Jordan. Gretzky. Favre.
These athletes are the best of the best. Known for their tenacity, resiliency and toughness, they dominated their competition.
In the weed world, nutsedge has that kind of reputation. Few others have the same durability and persistence. This grassy-looking weed will infest lawns, flowerbeds and gardens. Technically, it's not a grass and grassy-selective herbicides will not control it. The leaves are distinctly creased, shiny, and pointed. When viewed from above, they emerge from the base in three directions and the main stem is triangular. Roll it between your fingers and you'll feel three distinct sides.
Nutsedge will grow almost anywhere, but it thrives in wet soil. A nutsedge infestation can indicate drainage problems. Its only weakness is shade. Dense plantings that block sunlight, such as groundcovers, can reduce nutsedge. While weed block is often an effective barrier against most weeds, nutsedge can pierce the fabric.
Nutsedge is sometimes called nutgrass because it forms vegetative tubers called nutlets that can be as deep as 14 inches and remain viable for years. When the weed is pulled by hand, the tubers break off in the ground and stimulate new growth. Nutsedge with less than six leaves can be pulled before tubers begin forming. However, if left alone, one nutsedge plant can spread 10 feet via rhizomes.
Tilling a nutsedge infestation can cause more problems by spreading the tubers. Over time, however, it's possible that frequent tilling can exhaust the reserves of germinating tubers.
Propane flamers are often used to control annual weeds by burning down the topgrowth. This is a great herbicide alternative but has little effect on perennial weeds and, in the case of nutsedge, the tubers and rhizomes are unaffected. The weeds will return.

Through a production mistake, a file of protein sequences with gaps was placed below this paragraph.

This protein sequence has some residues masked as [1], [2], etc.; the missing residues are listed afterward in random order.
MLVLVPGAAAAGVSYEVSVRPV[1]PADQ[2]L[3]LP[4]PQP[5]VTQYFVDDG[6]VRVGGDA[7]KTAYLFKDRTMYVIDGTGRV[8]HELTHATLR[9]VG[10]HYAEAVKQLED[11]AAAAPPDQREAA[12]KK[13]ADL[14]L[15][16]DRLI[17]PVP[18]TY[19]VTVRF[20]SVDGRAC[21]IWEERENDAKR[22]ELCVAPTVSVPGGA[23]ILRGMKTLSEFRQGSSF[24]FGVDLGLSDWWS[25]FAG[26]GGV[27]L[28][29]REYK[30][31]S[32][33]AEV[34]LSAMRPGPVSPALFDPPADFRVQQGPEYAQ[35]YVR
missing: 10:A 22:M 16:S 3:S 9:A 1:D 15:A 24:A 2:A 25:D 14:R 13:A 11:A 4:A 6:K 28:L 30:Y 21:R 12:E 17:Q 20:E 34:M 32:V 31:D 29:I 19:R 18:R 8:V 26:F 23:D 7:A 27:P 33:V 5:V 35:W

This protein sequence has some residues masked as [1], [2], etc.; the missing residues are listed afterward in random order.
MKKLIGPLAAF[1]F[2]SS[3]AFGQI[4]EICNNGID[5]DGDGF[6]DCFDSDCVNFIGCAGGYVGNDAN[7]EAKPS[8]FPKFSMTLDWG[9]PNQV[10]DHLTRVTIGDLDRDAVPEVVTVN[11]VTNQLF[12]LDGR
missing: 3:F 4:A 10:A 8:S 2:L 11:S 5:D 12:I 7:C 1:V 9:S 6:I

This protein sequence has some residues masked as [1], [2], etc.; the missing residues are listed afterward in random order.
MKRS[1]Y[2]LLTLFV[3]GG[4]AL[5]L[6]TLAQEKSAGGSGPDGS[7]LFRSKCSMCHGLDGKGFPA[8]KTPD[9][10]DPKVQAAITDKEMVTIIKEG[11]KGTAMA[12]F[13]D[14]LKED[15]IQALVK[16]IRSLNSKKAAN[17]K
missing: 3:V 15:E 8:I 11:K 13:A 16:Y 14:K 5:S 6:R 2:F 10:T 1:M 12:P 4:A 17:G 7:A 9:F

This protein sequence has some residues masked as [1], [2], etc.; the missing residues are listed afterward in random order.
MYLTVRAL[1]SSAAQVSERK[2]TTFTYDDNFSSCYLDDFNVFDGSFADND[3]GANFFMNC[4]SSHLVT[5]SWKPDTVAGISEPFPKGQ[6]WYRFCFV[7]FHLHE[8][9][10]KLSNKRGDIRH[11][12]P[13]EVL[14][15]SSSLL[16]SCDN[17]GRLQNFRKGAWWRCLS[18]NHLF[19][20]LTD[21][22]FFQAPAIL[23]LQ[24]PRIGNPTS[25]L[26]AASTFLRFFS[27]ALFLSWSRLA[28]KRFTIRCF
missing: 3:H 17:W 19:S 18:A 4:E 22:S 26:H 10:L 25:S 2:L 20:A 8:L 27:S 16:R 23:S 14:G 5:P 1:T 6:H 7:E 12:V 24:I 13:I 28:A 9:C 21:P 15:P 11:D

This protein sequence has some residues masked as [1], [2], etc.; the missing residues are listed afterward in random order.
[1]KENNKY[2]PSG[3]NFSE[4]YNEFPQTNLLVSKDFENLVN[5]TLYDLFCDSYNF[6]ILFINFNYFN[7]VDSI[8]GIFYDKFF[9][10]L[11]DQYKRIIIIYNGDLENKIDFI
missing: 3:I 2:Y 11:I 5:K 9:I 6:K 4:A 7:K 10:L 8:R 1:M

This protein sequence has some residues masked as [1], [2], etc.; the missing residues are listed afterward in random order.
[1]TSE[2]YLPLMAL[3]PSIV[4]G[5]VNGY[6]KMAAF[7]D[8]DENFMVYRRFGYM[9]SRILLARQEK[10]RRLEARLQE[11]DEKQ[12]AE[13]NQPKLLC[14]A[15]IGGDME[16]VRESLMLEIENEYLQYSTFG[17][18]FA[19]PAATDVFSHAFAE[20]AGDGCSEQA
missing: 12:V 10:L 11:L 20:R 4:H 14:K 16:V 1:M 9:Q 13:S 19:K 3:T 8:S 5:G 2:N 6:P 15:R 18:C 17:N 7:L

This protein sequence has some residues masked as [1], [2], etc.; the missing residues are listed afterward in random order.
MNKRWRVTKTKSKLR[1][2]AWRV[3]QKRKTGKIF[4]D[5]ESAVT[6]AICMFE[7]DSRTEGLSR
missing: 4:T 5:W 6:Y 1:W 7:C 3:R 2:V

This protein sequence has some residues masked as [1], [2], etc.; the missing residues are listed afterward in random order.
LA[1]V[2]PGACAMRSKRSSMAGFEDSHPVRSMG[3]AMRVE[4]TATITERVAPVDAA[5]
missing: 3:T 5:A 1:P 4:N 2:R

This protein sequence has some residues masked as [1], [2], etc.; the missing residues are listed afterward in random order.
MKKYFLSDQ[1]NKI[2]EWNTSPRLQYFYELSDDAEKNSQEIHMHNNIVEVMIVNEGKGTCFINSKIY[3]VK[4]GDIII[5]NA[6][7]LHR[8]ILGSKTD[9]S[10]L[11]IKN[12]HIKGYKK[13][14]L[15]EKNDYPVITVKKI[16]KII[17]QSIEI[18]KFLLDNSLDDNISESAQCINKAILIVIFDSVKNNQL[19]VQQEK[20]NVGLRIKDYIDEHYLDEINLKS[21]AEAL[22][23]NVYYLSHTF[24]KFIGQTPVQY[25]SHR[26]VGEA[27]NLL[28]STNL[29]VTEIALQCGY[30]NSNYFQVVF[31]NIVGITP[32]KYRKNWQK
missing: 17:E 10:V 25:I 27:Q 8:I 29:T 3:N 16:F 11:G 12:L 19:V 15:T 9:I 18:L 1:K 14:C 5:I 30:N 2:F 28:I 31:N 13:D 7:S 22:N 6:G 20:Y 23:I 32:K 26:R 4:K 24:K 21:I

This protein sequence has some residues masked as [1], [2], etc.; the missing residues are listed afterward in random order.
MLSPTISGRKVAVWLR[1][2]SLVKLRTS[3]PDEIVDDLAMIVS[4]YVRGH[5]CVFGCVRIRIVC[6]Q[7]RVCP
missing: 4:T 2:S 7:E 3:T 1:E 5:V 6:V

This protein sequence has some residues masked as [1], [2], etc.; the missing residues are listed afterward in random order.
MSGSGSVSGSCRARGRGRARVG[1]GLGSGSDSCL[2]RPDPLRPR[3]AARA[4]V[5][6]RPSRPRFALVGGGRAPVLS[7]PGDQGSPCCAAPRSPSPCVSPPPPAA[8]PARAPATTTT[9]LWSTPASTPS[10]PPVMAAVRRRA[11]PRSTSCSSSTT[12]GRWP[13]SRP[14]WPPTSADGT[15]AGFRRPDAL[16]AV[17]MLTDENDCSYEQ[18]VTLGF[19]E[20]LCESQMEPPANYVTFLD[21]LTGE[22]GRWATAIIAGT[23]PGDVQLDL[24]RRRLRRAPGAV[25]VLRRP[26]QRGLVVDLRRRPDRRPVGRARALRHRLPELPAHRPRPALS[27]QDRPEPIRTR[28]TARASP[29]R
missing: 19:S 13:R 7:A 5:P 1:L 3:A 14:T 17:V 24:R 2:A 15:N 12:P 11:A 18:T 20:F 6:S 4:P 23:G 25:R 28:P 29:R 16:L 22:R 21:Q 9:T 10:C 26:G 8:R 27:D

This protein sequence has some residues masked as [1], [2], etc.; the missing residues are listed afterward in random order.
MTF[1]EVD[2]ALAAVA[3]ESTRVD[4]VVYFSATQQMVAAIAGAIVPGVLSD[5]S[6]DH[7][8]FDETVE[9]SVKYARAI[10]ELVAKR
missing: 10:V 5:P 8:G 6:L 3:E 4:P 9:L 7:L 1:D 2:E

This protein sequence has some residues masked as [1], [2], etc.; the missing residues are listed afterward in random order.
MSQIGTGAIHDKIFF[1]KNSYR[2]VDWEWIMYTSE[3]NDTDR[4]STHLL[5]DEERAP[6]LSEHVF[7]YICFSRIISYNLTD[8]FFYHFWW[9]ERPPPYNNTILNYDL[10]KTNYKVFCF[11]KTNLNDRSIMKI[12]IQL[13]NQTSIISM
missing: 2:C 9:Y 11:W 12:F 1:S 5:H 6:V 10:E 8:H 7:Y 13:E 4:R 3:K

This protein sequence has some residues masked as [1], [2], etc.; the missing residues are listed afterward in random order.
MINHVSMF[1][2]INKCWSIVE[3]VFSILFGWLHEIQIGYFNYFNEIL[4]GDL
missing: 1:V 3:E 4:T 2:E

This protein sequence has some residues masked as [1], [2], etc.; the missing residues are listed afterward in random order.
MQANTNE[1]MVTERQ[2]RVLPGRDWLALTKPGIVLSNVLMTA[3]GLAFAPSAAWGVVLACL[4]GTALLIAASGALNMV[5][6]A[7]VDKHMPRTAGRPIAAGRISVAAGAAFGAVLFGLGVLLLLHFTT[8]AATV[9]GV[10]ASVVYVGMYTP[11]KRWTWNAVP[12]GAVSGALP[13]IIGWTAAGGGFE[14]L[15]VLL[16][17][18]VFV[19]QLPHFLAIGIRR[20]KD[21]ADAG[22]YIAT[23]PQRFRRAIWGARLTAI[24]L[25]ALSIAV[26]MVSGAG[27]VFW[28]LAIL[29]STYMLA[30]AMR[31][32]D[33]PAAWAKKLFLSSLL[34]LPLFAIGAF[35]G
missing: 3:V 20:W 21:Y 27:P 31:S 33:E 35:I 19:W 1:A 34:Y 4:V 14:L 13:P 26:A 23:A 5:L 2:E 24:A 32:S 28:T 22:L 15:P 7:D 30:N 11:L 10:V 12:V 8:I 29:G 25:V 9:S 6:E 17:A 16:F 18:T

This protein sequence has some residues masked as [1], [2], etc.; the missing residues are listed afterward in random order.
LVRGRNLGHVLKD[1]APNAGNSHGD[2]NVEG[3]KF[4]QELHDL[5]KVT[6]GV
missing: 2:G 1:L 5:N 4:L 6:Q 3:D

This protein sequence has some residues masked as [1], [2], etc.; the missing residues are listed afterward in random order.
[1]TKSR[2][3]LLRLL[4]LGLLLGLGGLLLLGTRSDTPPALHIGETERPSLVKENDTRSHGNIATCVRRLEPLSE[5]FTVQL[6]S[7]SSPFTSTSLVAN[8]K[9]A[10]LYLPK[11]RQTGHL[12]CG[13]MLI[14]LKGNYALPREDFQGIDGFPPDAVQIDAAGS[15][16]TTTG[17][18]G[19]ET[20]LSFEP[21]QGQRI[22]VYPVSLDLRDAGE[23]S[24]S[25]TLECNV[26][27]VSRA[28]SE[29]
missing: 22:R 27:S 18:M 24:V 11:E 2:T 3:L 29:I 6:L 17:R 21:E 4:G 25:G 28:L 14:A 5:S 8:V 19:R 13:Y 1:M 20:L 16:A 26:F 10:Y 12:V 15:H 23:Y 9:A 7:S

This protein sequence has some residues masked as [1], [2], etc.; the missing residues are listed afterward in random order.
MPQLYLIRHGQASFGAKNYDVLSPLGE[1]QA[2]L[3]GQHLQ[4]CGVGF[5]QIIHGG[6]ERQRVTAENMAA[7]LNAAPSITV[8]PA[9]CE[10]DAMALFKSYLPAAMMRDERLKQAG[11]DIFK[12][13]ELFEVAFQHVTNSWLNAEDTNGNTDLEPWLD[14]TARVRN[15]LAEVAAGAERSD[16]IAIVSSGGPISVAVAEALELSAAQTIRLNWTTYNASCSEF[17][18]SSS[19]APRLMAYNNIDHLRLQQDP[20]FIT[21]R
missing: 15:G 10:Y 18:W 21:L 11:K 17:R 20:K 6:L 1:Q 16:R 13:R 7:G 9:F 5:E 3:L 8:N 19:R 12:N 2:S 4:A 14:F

If you can leave an area fallow for six weeks, solarizing in the summer can reduce nutsedge. By tarping the area with clear plastic and sealing the edges with bricks, timbers or soil, a greenhouse effect can be induced to bake weed seeds, tubers and rhizomes. The tarp can be removed after six weeks. The plastic should be 4-mil thick to prevent nutsedge from piercing through it.
If you don't have nutsedge, prevention is advisable. Avoid introducing it from other plantings or topsoil. If it is introduced, hand-pulling early and often is important. However, herbicides may be required to get heavy infestations under control.
Purple nutsedge and yellow nutsedge are the two most common nutsedges in the Lowcountry. Knowing how to distinguish between the two can determine your herbicide choice and application.
Yellow nutsedge is more prevalent because of its cold tolerance. It produces a single tuber at the end of rhizomes and grows 12 to 16 inches tall. Purple nutsedge grows tubers in chains along rhizomes and only grows 6 inches tall.
Herbicides are most effective when weeds are actively growing. Avoid applying during drought. Do not mow or string trim before an application to allow foliage to absorb herbicide. Also avoid mowing two days after application to ensure translocation to tubers and rhizomes.
Contact herbicides, such as vinegar and soaps, will burn down only the top growth. The results will be similar to flaming or hand pulling. Roundup is not as effective on nutsedge as it is on other weeds. There are herbicides especially formulated for nutsedge control. As always, read the label and follow directions.
Image is the most accessible herbicide for homeowners to purchase. The application should be followed by a half inch of irrigation to wash the herbicide into the crown/root zone. The effects are slow, so be patient. Reapplication may be necessary in a month. Image also has pre-emergent activity, so do not use in areas you plan to seed.
The most effective nutsedge herbicide, and perhaps one of the best product names on the market, is SedgeHammer. It's more expensive and difficult to purchase for homeowners, but its effects are rated as good to excellent on both yellow and purple nutsedge.
Tony Bertauski is a horticulture instructor at Trident Technical College. To give feedback, email him at firstname.lastname@example.org.
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